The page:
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saskia olde wolbers - pseudologica fantastica 2002

A book that I bought from the discarded stack of the library. Someone had torn out several pages and I got it for a euro.


More conceptual stuff on my weblog:


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Saskia Olde Wolbers' videos are based on

real-life stories. Short newspaper articles often

rouse her curiosity about the personal dramas

behind them. One such story inspired her to make

a piece about a woman who had octuplets, but

none survived. Olde Wolbers used an article

about a dam built in China that forced two million

people to move, as the basis of Kilowatt Dynasty

(2000), a film telling a fictional science fiction

story about people living in what has become an

underwater city.

The film that Olde Wolbers made during the

final round of the Prix de Rome is about a

Frenchman who had led his family to believe for

eighteen years that he was a doctor in a hospital

in Geneva. Then the lie was uncovered and he

murdered fis family. Olde Wolbers came across

the improbable story in a newspaper, and started

fantasizing about the life the fake doctor must

have led. Did he kiss his wife goodbye in the

morning, then spend his days in cafés and petrol

stations? Did he have a mistress? Wasn't he

bored out of his mind for years? Did he have a life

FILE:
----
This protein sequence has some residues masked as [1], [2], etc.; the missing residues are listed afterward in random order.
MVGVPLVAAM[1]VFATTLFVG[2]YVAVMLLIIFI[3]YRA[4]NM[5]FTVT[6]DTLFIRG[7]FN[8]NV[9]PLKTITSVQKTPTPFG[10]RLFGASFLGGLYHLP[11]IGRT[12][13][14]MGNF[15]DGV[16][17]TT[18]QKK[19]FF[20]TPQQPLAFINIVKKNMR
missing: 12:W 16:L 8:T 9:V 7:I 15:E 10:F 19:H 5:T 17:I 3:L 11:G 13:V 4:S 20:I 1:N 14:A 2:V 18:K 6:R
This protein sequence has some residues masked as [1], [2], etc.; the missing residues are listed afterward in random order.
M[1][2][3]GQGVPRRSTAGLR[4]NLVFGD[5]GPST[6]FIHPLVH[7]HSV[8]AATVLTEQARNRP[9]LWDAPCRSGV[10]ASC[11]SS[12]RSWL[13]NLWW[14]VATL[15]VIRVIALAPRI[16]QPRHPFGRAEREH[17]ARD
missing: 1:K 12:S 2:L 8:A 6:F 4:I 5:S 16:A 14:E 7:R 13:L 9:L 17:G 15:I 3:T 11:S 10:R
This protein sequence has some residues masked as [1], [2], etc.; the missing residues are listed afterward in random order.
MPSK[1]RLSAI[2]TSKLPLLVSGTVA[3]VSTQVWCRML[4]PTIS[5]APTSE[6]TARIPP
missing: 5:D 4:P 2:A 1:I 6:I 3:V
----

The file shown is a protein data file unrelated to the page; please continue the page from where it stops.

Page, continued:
at all wh en it was all a tissue of lies?

Olde Wolbers compares her films to documen-

taries. She us es a narrator to teil the stories she

writes, creating images that are atmospheric

illustrations to the voice-overs. For each film

Olde Wolbers builds models of architectural

spaces through which the camera glides,

unhampered. Kilowatt Dynasty, for instance,

shows a futuristic underwater world. Although

the surreal visuals suggest that the film is a

digital animation, everything was created by

hand, the old-fashioned way.

Her latest film is set in the endless corridors,

operating theatres and intensive care ward of a

hospital. The sterile, bare spaces are built to

scale and are simply white oil paint thickly

stretched over wire frameworks. Olde Wolbers

filmed the scenes in an aquarium built specially

in her studio - the spaces seem fluid, the material

of the walls dissolve, intensifying the metaphor of

the doctor's dense fabric of lies gradually

disintegrating. "The film is about the moment

when you realize that nothing you've been told is

true", says OldeWolbers. "The hospital is a sort

of mental space: it stands for the liar's imaginary

realm. The man doesn't believe he is Iying. He'd

probably even pass a lie detector test. He trans-

formed his own life into fiction, like an author

writing a nevel."

The artist spends considerable time preparing

her films, talking to people who have actually

been in similar situations, and researching

psychological syndromes. Olde Wolbers

translates her characters into video images

tinged with a sad dreaminess that is close to

hallucinogenic. "The video is a sort of opticallie

detector", explains Olde Wolbers. "At the end of

the film, the doctor's fantasy world me lts away.

It has no substance. That's when he understands

what reality really is."

The jury finds that Saskia Olde Wolbers' new film

a logical progression of her familiar working

meibod. She has perfecied her iechnique to ereede

powertut images. However, the jury is less

enthusiastic about the images' literal illustration of

the story. Next to her older work, this piece is less

imaginatively potent [or being less abstract.

The linear narrative leaves litlle Ieit to the viewer's

imagination. Saskia Olde Wolbers is awarded a

basic prize of [ive thousand euros.


Pseudologica Fantastica, 2002

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Taken on December 5, 2009